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Rabies cases still rare, stats show
Two animals have tested positive so far this year
Tuesday, September 2, 2014
By MICKEY POWELL - Bulletin Staff Writer
The number of confirmed rabies cases in the area has not varied much in recent years, Virginia Department of Health (VDH) statistics show.
Rabies is “a nearly 100 percent fatal” illness caused by a virus that attacks the nervous system, said Tim Baker, environmental health manager for the West Piedmont Health District, which operates area health departments.
People can get rabies if they are bitten by an animal with the virus.
Statistics obtained from the VDH website show that so far this year, two animals (a fox and a skunk) in Henry County-Martinsville and one animal (a raccoon) in Patrick County have tested positive for rabies.
Last year, positive tests occurred in five animals (two foxes, two raccoons and a skunk) in Henry County-Martinsville, but none in Patrick County.
Three animals (two raccoons and a fox) in Henry County-Martinsville and seven animals (five raccoons, one horse and one skunk) tested positive in Patrick County in 2012.
In 2011, six animals (three raccoons, two foxes and a cat) in Henry County-Martinsville and five animals in Patrick County (two skunks, a raccoon, a fox and a cat) tested positive.
Seven animals (three foxes, two skunks, a raccoon and a bat) in Henry County-Martinsville, and six animals (three racoons, two skunks and a dog) in Patrick County tested positive in 2010.
A total of 289 animals statewide were confirmed to have had rabies so far this year, compared to 291 by this time last year, the VDH reported.
“The numbers are pretty much in line” with what other localities statewide are reporting, Baker said, although some places with larger populations may report somewhat higher numbers.
In 2013, 488 animals statewide were deemed rabid, down from 562 in 2012 and 618 in 2011. A total of 573 tested positive in 2010, figures indicate.
“For one or two years,” Baker said, rabies figures “will be a little lower than we (health officials) expect, then we’ll see a spike for a couple of years.”
Spikes can occur in the overall number of rabies cases as well as among specific animal species, he said.
Why fluctuations occur is hard to pinpoint.
“It could be pure happenstance,” Baker said, when people encounter rabid animals by “being in the wrong place at the wrong time.”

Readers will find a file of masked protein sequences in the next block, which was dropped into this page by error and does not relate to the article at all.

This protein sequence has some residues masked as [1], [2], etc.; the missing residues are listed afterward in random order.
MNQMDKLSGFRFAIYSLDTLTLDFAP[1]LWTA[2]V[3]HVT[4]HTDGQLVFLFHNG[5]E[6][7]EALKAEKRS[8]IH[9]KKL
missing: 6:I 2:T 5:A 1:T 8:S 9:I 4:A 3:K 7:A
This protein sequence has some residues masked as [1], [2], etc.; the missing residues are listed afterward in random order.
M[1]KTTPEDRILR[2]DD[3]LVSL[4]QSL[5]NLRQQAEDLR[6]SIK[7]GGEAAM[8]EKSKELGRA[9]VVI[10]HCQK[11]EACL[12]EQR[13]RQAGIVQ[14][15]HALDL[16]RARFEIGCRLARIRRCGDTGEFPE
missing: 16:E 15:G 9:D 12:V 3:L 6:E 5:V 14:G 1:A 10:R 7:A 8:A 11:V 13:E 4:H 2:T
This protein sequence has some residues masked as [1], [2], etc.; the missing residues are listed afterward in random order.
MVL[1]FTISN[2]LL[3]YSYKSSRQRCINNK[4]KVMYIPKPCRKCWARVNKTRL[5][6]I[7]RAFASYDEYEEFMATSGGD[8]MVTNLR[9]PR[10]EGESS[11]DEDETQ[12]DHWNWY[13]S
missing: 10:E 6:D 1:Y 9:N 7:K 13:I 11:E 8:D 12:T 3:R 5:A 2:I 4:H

Rabies in wild animals probably is more prevalent than the statistics indicate, Baker said. He noted that health departments often get calls from people who see wild animals acting strangely in their yards and they suspect the animals are rabid.
But the only way to find out if an animal is rabid is to test it for the virus, and that requires it to be caught and euthanized. Most people do not try to catch a strange-acting animal unless it bites someone, Baker indicated.
The Martinsville Police Department’s website recommends contacting police to try and catch potentially rabid animals.
Rabies usually is transmitted through an animal’s saliva. In addition to being bitten by infected wild animals, people can get rabies if they are bitten by pets that became infected after being bitten by wild animals.
Vaccinations against rabies are available for dogs and cats. Henry County requires dogs to be vaccinated by the time they are four months of age. In Martinsville, both cats and dogs must be vaccinated.
It could not be determined Thursday whether Patrick County requires vaccinations for pets.
However, vaccinating pets is “the most effective way of preventing the spread” of rabies, Baker said.
A series of vaccinations, known as post-exposure prophylaxis, is available to people thought to have been bitten by a rabid animal to counteract the virus’ effects. A person must start receiving the vaccine soon after the bite.
Prophylaxis is expensive — costs mentioned on various websites ranged up to more than $16,000.
Area health departments do not have rabies vaccine, so Baker was unable to cite an average cost. Because the vaccine must be given at regular intervals up to 30 days after exposure to a possibly rabid animal, a hospital or other medical facility open daily usually must administer it, he said.
Once someone shows symptoms of rabies, there usually is no hope that the person will recover, according to information on medical websites.
Baker said nobody in the area has died of rabies in the past 30 years, to his knowledge.